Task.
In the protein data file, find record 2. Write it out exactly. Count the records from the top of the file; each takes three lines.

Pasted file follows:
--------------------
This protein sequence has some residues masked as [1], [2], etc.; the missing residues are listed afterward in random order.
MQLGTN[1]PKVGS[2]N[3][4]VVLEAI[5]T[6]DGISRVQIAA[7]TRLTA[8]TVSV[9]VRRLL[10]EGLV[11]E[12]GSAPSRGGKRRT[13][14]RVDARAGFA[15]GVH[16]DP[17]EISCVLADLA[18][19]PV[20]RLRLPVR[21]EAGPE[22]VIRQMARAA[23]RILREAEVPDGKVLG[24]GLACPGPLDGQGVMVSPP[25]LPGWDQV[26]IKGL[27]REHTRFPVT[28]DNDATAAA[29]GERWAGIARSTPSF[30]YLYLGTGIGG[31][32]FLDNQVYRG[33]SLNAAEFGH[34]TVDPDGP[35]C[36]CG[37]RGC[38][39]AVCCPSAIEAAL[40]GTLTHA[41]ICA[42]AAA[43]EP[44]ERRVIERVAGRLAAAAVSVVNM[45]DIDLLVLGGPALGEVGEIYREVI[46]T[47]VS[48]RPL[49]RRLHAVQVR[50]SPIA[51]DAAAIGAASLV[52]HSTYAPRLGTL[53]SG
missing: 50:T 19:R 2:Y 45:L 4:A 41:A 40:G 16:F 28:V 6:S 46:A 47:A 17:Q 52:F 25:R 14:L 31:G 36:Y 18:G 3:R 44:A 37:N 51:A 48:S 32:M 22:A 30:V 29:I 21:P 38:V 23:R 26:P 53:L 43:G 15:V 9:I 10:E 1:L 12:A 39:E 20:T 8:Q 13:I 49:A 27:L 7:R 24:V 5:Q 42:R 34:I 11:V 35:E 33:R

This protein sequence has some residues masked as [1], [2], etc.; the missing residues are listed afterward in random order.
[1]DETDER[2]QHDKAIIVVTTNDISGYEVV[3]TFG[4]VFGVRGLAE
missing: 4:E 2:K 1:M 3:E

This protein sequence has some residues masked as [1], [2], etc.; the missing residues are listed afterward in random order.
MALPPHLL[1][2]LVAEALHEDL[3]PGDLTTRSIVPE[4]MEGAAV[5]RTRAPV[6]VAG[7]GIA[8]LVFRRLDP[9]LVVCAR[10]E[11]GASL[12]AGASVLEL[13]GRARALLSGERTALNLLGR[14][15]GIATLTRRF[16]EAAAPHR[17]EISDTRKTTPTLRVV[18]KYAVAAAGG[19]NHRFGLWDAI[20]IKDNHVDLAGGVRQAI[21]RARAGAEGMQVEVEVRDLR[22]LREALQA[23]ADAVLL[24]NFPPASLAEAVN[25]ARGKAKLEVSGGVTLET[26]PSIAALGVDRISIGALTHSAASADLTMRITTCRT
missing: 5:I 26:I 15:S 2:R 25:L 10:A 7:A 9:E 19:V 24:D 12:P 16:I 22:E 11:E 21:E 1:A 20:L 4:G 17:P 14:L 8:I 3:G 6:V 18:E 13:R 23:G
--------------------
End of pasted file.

This protein sequence has some residues masked as [1], [2], etc.; the missing residues are listed afterward in random order.
[1]DETDER[2]QHDKAIIVVTTNDISGYEVV[3]TFG[4]VFGVRGLAE
missing: 4:E 2:K 1:M 3:E